- Attenuation of intestinal ischemic injury and shock by physostigmine. [JOURNAL ARTICLE]
- J Surg Res 2014 Nov 10.
Recently, protection in shock (hemorrhagic or septic) by physostigmine has been demonstrated. Here, we studied the protective effect of intravenous infusion of physostigmine in a rat model of severe intestinal ischemia-reperfusion (I/R) injury and shock.Mesenteric I/R was induced in male Wistar rats by occlusion of the superior mesenteric artery (90 min) and subsequent reperfusion (120 min). Physostigmine (30 or 70 μg/kg) was administered as bolus injection before induction of I/R. One additional group received, subsequent to the bolus of 30-μg/kg physostigmine, a continuous infusion of 60-μg/kg physostigmine till the end of the experiment.Physostigmine at a dose of 70 μg/kg administered before I/R significantly decreased the macroscopically and microscopically visible intestinal damage. In addition to and presumably as a result of this local protective effect, physostigmine prevented shock induced by reperfusion of the ischemically injured intestine. Lower doses (30 μg/kg) or continuous application of physostigmine were less advantageous.Physostigmine is clearly protective in intestinal I/R injury and shock. However, for this purpose, physostigmine has to be applied at a dose (70 μg/kg), that is, approximately double the amount of the presently used clinical dose.
- An animal model of fetal alcohol spectrum disorder: Trace conditioning as a window to inform memory deficits and intervention tactics. [JOURNAL ARTICLE]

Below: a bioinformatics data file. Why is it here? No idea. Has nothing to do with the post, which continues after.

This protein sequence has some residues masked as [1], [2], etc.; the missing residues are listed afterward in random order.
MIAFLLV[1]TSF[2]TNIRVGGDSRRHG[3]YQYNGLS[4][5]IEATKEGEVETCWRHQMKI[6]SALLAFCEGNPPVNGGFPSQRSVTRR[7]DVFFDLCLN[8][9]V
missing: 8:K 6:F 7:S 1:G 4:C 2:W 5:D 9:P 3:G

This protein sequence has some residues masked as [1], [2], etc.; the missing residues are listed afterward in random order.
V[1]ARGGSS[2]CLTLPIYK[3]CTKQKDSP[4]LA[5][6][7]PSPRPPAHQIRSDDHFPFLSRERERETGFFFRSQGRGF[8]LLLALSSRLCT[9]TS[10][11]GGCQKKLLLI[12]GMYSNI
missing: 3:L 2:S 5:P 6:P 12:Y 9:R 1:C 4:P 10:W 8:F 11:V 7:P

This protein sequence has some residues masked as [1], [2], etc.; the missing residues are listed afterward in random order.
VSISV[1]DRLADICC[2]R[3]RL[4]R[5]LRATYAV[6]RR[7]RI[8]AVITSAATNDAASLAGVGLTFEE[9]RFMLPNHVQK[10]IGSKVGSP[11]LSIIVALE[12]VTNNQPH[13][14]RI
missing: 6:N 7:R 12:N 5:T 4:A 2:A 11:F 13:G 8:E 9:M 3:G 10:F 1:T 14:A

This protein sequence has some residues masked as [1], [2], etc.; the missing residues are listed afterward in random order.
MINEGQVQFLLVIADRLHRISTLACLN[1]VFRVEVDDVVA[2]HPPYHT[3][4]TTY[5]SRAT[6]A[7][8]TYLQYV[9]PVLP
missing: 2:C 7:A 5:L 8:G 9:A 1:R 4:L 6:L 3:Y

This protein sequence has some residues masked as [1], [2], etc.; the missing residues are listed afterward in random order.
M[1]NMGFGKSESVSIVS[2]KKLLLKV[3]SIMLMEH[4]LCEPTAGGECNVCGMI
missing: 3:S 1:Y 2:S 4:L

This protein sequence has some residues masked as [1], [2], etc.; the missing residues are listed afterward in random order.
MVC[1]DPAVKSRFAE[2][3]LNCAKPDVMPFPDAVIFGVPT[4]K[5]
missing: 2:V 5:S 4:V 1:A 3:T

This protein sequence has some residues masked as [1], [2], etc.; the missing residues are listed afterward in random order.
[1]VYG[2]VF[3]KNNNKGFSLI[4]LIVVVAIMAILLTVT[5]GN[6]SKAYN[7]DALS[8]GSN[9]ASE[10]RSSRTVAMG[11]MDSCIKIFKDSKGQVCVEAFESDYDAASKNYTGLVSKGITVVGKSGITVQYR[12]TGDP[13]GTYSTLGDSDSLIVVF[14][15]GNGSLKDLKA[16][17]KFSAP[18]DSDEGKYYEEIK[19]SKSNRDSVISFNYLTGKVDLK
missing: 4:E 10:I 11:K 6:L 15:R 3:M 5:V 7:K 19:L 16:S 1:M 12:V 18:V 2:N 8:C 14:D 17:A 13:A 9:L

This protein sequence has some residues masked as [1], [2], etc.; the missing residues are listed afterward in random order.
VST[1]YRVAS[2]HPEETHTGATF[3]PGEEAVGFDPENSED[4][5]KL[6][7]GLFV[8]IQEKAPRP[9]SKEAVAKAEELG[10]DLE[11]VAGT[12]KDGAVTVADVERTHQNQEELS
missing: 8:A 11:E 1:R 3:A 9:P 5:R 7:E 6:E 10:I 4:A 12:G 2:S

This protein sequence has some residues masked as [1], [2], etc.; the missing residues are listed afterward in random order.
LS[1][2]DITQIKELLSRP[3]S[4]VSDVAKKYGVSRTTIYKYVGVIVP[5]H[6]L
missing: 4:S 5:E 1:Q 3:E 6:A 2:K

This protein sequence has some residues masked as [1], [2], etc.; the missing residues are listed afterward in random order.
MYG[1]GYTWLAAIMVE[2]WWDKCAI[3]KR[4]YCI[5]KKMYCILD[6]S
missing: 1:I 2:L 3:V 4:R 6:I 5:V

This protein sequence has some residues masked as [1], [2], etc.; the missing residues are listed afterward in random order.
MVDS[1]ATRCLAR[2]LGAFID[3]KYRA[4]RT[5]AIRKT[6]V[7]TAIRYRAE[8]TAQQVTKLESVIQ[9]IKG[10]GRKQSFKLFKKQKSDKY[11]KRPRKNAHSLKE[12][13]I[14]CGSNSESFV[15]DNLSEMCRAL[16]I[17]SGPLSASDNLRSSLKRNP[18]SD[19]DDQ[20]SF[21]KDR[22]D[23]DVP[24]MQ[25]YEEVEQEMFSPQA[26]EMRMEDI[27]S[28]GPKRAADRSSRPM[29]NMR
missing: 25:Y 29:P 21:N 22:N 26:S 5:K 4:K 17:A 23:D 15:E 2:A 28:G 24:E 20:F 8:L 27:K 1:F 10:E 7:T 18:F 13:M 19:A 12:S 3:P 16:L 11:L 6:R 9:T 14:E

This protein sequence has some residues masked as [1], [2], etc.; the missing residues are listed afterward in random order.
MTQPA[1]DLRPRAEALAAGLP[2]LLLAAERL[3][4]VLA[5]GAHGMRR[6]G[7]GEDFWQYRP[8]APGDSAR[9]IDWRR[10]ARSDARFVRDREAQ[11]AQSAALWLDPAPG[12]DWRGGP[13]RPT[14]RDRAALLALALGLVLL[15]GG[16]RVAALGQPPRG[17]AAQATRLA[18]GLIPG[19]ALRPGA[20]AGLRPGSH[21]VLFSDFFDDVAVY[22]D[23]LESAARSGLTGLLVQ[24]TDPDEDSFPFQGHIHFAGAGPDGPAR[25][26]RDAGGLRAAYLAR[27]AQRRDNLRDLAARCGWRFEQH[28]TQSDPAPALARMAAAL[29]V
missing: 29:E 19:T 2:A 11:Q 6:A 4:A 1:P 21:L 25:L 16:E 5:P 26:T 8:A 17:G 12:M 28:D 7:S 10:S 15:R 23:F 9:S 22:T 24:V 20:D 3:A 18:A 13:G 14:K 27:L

- Physiol Behav 2014 Dec 2.
Animal models of Fetal Alcohol Spectrum Disorders (FASD) afford the unique capacity to precisely control timing of alcohol exposure and alcohol exposure amounts in the developing animal. These models have powerfully informed neurophysiological alterations associated with fetal and perinatal alcohol. In two experiments presented here we expand use of the Pavlovian Trace Conditioning procedure to examine cognitive deficits and intervention strategies in a rat model of FASD. Rat pups were exposed to 5g/kg/day ethanol on postnatal days (PD) 4-9, simulating alcohol exposure in the third trimester in humans. During early adolescence, approximately PD 30, the rats were trained in the trace conditioning task in which a light conditioned stimulus (CS) and shock unconditioned stimulus (US) were paired but separated by a 10-s stimulus free trace interval. Learning was assessed in freezing behavior during shock-free tests. Experiment 1 revealed that neonatal ethanol exposure significantly impaired hippocampus-dependent trace conditioning relative to controls. In Experiment 2 a serial compound conditioning procedure known as 'gap filling' completely reversed the ethanol-induced deficit in trace conditioning. We also discuss prior data regarding the beneficial effects of supplemental choline and novel preliminary data regarding the pharmacological cognitive enhancer physostigmine, both of which mitigate the alcohol-induced cognitive deficit otherwise seen in trace conditioning controls. We suggest trace conditioning as a useful tool for characterizing some of the core cognitive deficits seen in FASD, and as a model for developing effective environmental as well as nutritional and pharmacological interventions.